Manowar - Into Glory Ride (1983)
1982's "Battlehymns" debut from New York heavy metal icons Manowar marked a distinct step up in mannishness for metal music. It may not have been a genuinely classic album but it’s influence & general infamy are hard to deny. Despite the fact that it's an inherently unfocused release with wild changes in style from track to track, its highlights are impressive enough to justify your time with the more epic songs on the B side being particularly strong & representing something entirely new for the metal scene.
An extensive touring schedule was undertaken to support the record & unfortunately this proved to be too much for drummer Donnie Hamzik, resulting in his decision to leave the band shortly afterwards. A suitable replacement was quickly identified in 27 year-old Scott Columbus & the classic Manowar lineup was now complete. The new lineup seemed to have given Manowar a renewed focus & drive & upon returning home from their first headlining tour they immediately entered the studio to record what was only ever intended to be an EP. That recording session proved to be so successful though that it became the band’s second full-length album “Into Glory Ride” which was released in July 1983.
Now I have to admit that the reception to “Into Glory Ride” has always baffled me. It’s an extremely divisive record with some fans claiming it to be amongst Manowar’s best work while others simply despise it. Let’s take a look at why. For starters, the production is far from ideal with the rhythm guitar sound being quite fuzzy & lacking a bit of volume in the mix. Thankfully the drums & bass combine to prop up the album sonically & I can look past the production issues which really only detract from the experience during opening number “Warlord” which is substantially faster than the rest of the tracklisting. And speaking of “Warlord”, it seems to be a very strange selection for the album really as it stands out like a sore thumb with the rest of the tracklisting taking a completely different direction stylistically with the much simpler & up-tempo “Warlord” sounding very much like an off-cut from the A side of “Battlehymns”. The album kicks off with a terribly misguided attempt at humour that sees the warlord in question (a biker apparently) having loud sexual intercourse with a 16 year-old girl until her parents burst into the room & spring the couple in lustful embrace. The warlord is then chased out of the building while laughing maniacally & the short opening number takes off with little of the ambition that was to follow. I can do without all of this humour because the rest of the album takes a much more serious direction with fantasy, mannishness & general metal worship being the primary themes. I can’t help but feel that a lot of the album’s detractors struggle to see past the opening cut but thankfully I’m not one of them. The other six tracks on the album see Manowar expanding on the more epic battle-themed pieces that closed out their debut & it makes for a pretty colossal metal experience overall. These are all long slow-to-mid-paced celebrations of war & masculinity & I have a very strong affiliation with this sound.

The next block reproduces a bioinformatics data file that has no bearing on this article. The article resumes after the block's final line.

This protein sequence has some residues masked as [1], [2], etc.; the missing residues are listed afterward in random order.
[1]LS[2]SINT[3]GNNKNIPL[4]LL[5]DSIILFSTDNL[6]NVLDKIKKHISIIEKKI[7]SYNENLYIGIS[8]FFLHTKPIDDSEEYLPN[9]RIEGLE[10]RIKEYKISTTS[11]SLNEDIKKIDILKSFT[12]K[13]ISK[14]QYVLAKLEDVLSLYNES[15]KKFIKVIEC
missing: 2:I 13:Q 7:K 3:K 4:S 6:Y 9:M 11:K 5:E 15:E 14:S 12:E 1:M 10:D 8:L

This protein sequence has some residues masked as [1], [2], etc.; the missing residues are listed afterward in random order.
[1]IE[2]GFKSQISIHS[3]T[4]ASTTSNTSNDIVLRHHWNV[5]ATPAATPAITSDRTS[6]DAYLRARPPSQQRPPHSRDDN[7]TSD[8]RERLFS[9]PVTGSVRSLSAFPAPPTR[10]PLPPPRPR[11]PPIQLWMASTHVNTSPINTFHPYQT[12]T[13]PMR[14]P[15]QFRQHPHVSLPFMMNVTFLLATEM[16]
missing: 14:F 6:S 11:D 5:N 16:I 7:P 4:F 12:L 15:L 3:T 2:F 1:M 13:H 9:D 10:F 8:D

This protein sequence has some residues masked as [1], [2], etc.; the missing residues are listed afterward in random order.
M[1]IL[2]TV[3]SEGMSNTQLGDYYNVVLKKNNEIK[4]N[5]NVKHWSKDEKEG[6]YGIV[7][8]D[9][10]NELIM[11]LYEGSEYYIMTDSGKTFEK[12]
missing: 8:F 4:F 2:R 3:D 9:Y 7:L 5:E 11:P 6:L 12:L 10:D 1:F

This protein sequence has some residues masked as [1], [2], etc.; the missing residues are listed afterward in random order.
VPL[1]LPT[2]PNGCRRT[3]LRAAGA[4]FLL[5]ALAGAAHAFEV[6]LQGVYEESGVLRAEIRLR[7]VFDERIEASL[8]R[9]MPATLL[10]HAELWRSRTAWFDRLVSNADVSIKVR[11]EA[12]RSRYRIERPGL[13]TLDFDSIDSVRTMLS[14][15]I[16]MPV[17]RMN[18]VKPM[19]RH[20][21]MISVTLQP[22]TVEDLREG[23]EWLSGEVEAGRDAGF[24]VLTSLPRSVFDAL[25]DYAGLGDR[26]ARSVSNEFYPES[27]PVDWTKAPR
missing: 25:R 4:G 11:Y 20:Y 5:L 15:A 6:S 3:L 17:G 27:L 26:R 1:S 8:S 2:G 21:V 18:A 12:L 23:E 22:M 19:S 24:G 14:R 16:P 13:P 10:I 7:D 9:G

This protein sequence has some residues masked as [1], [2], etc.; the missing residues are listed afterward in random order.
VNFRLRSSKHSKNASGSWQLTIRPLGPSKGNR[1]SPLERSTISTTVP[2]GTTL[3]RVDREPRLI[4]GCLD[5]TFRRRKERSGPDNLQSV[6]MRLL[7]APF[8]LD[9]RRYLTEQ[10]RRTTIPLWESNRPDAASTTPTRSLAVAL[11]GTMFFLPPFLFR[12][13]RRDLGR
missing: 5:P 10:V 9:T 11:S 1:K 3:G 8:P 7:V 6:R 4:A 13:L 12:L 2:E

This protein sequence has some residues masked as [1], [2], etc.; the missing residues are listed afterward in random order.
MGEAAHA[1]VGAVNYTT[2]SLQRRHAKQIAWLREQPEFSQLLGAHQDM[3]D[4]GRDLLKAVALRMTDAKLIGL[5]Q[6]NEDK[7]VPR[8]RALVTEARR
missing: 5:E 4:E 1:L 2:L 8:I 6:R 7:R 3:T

Bassist Joey DeMaio takes a step up with a much more adventurous & ambitious display that goes a long way to highlighting the general worship that seems to follow him. He’s a lot further forward in the mix too which can only be a good thing. Singer Eric Adams screams his fucking head off in a huge performance that’s full of charisma & theatricality. This material suits him so much better than the more hard rock driven numbers on “Battlehymns” & I find myself really enjoying his contribution here. Guitarist Ross The Boss probably doesn’t flood the material with as many solos as he did previously & I think this is a positive as it works to highlight his lead work better when it finally arrives. He doesn’t have the most exotic or expansive repertoire but you can’t fault his ferocious energy & speedy fretwork. And drummer Scott Columbus takes a more lumbering & powerful approach than his predecessor which gives this material the distinct feel of riding into battle. I really liked Donnie Hamzik’s contribution to Manowar’s debut but Scott Columbus seems to have helped solidify & define the Manowar sound here even though he may not be as technically gifted.
This all amounts to a substantially darker & heavier experience than the debut with a much stronger Black Sabbath influence. In fact, there are some genuine doom metal moments that I regard as being amongst the heaviest the metal world had heard to date & you can hear the influence on the Bathory’ & Candlemasses very obviously throughout. There’s little doubt that it’s a more ambitious & focused record than “Battlehymns” was but I think the thing that some critics struggle with is the slower tempo & the darker feel. Manowar fans seem to thrive on the cheesier anthems while cheese has never been my bag so I find myself really getting into this sound. Personally I find “Into Glory Ride” to be a much stronger album than “Battlehymns” & I’d go so far as to say that it’s one of my very favourite releases from 1983.